You work hard to build something to exacting standards that is solid and long-lasting.

So do I:

I’m known for producing high quality and creative job site photographs.  My approach is much more than just taking pictures with a smart device. As great as smart devices are they cannot compete with the challenging light, color and contrast issues inherent on a job site. I build photographs with a professional approach. To exacting standards. Solid. Long-lasting.

This Photograph is Very Good

I want clients to know the why behind my work. Why the time of day matters, why the lens matters, why the file format matters and why the editing process matters. The techniques I’ve refined over the years contribute to successfully building project photographs.

Here’s why:

Composition. I’ll admit it, I got lucky. This photograph is a tableau. The angle of the tractor, the turn of the head, the hand on the wheel, the positions of the workers and what they’re doing are about as good as it gets. Progress photography is essentially documentation, nothing is set up beforehand. But it’s my business and joy to see these scenarios, to work them properly and to bring them to you.

Light. Morning and afternoon, (when the sun is closest to the horizon) wonderful things happen within the photographic process. Especially if there’s a hint of fog or clouds. Lighting describes volume, form, color, shape and texture. Reflected light off the buildings is adding to the emotional impact. I look for these situations.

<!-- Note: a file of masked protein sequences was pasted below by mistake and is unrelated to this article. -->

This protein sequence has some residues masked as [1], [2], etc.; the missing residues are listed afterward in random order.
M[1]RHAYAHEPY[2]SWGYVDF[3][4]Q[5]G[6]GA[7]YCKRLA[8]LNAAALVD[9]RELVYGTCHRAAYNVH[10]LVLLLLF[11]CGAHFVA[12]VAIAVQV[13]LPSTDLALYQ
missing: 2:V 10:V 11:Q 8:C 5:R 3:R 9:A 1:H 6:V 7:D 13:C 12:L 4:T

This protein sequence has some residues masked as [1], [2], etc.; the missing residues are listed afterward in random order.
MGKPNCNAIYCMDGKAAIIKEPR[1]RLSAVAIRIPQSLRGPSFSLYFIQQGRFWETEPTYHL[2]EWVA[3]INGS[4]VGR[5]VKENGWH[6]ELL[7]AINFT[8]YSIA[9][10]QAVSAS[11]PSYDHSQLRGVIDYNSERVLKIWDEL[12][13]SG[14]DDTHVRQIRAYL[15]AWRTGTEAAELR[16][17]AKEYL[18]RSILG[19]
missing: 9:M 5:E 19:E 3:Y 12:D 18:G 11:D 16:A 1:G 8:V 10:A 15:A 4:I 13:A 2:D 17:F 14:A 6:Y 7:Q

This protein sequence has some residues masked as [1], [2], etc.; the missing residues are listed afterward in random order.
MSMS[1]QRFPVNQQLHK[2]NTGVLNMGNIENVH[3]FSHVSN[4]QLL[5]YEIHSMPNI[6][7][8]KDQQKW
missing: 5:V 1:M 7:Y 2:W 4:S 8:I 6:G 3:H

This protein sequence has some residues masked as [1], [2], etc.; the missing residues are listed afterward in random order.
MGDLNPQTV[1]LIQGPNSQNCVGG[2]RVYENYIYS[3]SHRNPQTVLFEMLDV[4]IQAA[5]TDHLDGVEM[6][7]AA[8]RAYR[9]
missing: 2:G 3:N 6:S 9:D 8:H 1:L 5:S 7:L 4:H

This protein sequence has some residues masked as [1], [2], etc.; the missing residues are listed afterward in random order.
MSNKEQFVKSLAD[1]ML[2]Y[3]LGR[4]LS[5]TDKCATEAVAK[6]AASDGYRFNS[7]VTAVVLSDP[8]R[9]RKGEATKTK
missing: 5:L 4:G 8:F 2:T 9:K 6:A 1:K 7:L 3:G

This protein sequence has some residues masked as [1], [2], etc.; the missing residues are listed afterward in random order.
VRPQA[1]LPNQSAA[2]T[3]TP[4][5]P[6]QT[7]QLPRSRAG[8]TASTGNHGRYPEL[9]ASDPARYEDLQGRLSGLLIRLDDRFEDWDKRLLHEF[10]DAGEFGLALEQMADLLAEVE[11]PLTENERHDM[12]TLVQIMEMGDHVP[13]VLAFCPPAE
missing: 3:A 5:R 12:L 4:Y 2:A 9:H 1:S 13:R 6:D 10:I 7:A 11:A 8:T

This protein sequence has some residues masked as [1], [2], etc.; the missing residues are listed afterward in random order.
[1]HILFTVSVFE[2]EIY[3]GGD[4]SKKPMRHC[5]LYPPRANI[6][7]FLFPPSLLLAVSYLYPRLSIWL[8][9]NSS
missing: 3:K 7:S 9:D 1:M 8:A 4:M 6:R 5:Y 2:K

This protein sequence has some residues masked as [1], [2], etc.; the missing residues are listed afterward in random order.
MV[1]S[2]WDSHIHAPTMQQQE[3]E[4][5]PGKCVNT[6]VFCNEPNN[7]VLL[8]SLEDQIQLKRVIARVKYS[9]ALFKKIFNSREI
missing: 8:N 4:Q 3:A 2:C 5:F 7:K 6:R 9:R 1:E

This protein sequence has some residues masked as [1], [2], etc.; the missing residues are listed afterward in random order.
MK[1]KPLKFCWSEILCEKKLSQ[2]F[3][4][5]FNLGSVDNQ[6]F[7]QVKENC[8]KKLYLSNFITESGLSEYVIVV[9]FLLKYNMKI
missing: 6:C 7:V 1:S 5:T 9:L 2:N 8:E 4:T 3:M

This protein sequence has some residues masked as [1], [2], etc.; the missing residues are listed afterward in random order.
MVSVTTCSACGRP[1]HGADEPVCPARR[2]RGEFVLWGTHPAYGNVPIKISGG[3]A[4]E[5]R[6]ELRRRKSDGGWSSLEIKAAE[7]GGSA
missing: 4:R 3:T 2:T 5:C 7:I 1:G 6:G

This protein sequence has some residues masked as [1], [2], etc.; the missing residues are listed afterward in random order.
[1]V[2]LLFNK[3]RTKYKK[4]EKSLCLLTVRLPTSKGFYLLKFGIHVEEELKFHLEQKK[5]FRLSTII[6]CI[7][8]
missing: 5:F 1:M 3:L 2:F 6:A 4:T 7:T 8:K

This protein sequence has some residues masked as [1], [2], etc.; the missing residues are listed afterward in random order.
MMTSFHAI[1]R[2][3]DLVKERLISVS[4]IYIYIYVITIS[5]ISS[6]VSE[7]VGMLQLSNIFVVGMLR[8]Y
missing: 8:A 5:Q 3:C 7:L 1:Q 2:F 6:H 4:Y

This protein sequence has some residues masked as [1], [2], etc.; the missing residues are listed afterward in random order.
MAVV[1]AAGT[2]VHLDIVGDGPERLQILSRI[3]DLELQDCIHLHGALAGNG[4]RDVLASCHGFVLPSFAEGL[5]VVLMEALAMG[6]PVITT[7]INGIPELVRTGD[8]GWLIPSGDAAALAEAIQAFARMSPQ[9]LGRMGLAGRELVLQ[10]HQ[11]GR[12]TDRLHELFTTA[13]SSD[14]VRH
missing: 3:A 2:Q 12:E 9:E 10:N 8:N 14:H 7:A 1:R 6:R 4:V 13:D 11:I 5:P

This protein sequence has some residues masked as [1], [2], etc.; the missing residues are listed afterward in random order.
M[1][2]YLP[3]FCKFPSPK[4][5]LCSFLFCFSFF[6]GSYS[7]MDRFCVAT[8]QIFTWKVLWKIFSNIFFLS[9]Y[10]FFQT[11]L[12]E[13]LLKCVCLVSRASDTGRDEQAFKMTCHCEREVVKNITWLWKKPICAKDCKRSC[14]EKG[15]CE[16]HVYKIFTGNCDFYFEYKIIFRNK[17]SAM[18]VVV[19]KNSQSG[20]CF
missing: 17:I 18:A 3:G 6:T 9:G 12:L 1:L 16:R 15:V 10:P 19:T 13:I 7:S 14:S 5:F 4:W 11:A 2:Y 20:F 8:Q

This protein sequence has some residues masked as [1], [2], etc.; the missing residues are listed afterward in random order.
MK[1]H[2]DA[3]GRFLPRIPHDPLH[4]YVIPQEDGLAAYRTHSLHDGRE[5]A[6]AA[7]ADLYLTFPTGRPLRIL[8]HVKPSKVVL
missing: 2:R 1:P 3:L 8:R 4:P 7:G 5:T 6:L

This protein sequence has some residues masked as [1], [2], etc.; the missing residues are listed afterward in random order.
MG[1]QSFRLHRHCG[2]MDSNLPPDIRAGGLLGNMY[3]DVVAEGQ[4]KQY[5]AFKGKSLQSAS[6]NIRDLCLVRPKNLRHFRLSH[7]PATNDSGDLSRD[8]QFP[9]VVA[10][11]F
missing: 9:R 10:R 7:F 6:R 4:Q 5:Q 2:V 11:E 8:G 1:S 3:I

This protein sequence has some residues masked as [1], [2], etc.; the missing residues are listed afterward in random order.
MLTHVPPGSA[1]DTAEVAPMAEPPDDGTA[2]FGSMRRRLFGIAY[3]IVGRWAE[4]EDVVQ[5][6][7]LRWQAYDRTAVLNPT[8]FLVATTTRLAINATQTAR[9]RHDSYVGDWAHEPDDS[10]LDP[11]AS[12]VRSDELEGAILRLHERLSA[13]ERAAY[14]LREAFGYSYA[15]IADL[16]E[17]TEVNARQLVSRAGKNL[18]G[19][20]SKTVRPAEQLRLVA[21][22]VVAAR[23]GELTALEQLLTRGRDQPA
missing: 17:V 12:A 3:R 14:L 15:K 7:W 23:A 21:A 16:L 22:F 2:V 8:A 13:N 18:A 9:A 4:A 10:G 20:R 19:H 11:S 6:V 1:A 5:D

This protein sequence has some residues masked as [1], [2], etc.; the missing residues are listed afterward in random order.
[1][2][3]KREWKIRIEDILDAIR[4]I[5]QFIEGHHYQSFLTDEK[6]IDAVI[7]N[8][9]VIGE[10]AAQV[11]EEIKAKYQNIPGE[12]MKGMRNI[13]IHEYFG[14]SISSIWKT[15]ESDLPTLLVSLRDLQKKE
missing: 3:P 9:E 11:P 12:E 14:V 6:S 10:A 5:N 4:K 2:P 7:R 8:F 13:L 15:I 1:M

Shadows anchor subjects to the scene and give depth to the photograph. Notice the shadows on the berm to the right? Awesome!

POV. I opted for a low point-of-view with the subject coming towards me. This dynamic works especially well as the light is coming from the left.

Field of view. Progress photography is about taking in as much as possible. Wide angle lenses work best. I especially like the way wide angle lenses exaggerate relative scale. In this photograph, the wide perspective gives the tractor a toy-like quality. Double awesome! However there are times when a tighter shot is necessary and zooming in for a closer look is easy with a professional grade zoom. I use a 24-105.

Color. The two complimentary colors in this scene are blue and yellow. Or cool playing off warm. I’m always on the lookout for color relationships.

Tones. The importance of balancing light and dark tones cannot be overstated. In the editing phase I sometimes make myself crazy trying to ensure that the appropriate light and dark tonal relationships exist for each delivered image.

Contrast adds or subtracts the amount of the deepest black and lightest white tones. It also emphasizes the location of these tones. This step is tricky and takes a lot of practice to get right. Luckily I’m here for you!

That’s it. That’s why this image is super.

For grins and giggles, here’s the original camera RAW camera file. The bones are present, but it takes a keen eye and a steady hand to make magic!

Thanks for reading.


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Michael Stern

My work depicts, appreciates and honors the people who build. Their specialized equipment and stunning challenges are marvels I behold and get paid to interpret. Hope you enjoy this site.
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